Julie Bishop has pledged solidarity with South Korea in the face of the North's ongoing nuclear threat.
The foreign minister and Defence Minister Marise Payne are in Seoul for talks with their South Korean counterparts.
"We stand united with (South Korea) against the provocative and threatening behaviour of North Korea," Ms Bishop told reporters.
The ministers discussed ways to work together to compel North Korea back to the negotiating table.
The visit comes as a small quake was detected near the North's nuclear test site early on Friday.
The tremor was the latest in a string of at least three shocks to be observed since Pyongyang's September 3 nuclear test, which caused a 6.3 magnitude earthquake.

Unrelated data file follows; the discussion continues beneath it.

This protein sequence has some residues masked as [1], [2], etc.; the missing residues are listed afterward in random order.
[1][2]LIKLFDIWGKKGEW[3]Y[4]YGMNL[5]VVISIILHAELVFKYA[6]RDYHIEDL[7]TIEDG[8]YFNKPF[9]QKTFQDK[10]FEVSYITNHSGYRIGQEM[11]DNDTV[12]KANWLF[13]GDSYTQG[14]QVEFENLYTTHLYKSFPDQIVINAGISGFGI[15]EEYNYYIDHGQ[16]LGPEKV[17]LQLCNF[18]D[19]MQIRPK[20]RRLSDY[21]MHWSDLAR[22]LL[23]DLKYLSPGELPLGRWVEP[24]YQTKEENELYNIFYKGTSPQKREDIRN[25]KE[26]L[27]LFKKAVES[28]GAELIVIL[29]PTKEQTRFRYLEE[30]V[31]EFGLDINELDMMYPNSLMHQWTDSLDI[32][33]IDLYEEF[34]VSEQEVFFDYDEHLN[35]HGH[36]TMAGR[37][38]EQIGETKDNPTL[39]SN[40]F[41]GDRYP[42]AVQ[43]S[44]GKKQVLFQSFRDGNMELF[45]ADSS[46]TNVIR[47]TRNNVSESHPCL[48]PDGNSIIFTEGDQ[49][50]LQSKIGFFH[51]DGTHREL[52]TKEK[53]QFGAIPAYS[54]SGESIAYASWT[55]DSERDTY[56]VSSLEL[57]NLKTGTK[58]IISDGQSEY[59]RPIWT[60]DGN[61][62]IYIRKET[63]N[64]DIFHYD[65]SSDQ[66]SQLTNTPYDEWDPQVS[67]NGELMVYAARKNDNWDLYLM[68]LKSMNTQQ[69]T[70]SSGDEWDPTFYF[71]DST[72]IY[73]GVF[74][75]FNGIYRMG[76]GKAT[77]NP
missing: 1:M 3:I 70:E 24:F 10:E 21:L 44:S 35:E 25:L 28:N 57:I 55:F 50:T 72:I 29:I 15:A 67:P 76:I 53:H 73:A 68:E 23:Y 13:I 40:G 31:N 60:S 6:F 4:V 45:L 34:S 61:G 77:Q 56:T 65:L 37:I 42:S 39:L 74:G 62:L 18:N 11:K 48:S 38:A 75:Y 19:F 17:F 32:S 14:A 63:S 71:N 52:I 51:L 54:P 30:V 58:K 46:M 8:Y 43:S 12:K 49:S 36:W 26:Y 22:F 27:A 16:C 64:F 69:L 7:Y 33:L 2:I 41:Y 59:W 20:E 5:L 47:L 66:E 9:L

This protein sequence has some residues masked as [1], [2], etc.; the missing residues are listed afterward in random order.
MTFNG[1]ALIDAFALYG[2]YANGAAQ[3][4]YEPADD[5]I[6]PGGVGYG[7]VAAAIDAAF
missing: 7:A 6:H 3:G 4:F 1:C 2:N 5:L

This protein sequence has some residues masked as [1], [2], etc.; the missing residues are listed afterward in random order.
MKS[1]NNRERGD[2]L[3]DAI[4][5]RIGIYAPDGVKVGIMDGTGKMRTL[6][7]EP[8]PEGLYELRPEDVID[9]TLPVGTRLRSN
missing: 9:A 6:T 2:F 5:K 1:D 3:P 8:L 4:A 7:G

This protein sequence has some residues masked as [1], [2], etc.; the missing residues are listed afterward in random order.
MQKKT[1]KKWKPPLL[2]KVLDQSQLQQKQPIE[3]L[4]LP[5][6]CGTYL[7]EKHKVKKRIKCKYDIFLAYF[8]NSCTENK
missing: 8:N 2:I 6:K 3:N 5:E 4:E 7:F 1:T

Friday's quake was a magnitude 2.7 with a depth of 3km in North Hamgyong Province in North Korea, the Korea Meteorological Administration said.
The series of quakes has prompted experts and observers to suspect the last test, which the North claimed to be of a hydrogen bomb, might have damaged the mountainous location in the northwest tip of the country, where North Korea's six nuclear tests were conducted.
Senator Payne and Ms Bishop have also visited the Korean War Memorial to pay their respect to the 340 Australians who lost their lives during the Korean War.